A topic came up in Podcast #3 the other day. Adrian Weckler of the Sunday Business Post lamented the lack of startup success in Ireland, compared to Silicon Valley. He mentioned the Collison brothers as a case in point. Stripe is their second startup, backed by serious investors and apparently on course for a direct hit. But how come these Irish guys have to go around the world to score? Why can’t we do this stuff here?
Here’s where Adrian and I disagree. He says the problem is the lack of respect for Science, Technology, Engineering and Mathematics among Irish people: kids, parents, schools, business, investors and government. If you listen around 54 minutes into the podcast, he’s got a point, and Michele says it too. Ireland, they say, doesn’t ‘get’ tech.
I’m not so sure. I don’t think it’s about the tech. I think Irish people like technology just fine – especially if it leads to a job with a US multinational. One thing that strikes me from listening to American tech media: US techies don’t think their government or the wider community get it either!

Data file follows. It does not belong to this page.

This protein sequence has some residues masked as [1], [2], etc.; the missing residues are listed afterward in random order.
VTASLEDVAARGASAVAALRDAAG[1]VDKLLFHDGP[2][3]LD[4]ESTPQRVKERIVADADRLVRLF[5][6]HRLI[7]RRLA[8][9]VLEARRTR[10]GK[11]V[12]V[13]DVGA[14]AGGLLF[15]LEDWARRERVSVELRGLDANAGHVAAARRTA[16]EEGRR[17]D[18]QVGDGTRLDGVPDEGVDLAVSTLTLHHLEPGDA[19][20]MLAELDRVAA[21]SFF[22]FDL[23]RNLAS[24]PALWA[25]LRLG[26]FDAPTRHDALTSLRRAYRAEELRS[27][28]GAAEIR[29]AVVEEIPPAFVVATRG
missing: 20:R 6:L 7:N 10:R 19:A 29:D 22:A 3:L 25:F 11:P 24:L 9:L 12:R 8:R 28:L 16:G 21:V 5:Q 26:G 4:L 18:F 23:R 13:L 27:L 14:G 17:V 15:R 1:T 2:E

What Americans do have however, is one place with a different culture. A place with a history of innovation and success in technology. A place that attracts not just technologists but the capital that they need. A place where someone like Steve Jobs could grow up and meet Steve Wozniak.
I’m open to correction on this, but I don’t think producing more Science and Technology graduates is going to be enough by itself for Ireland to emulate Silicon Valley. Sure there are plenty of R&D and other high-skilled opportunities in the Irish operations of US companies. But how many Irish engineers take their bonus (or severance payment) and sink it into a garage startup? Who are the angel investors who encourage and support them? How do we develop a culture of try, fail, and try again? Do we need more technology graduates, or more imagination?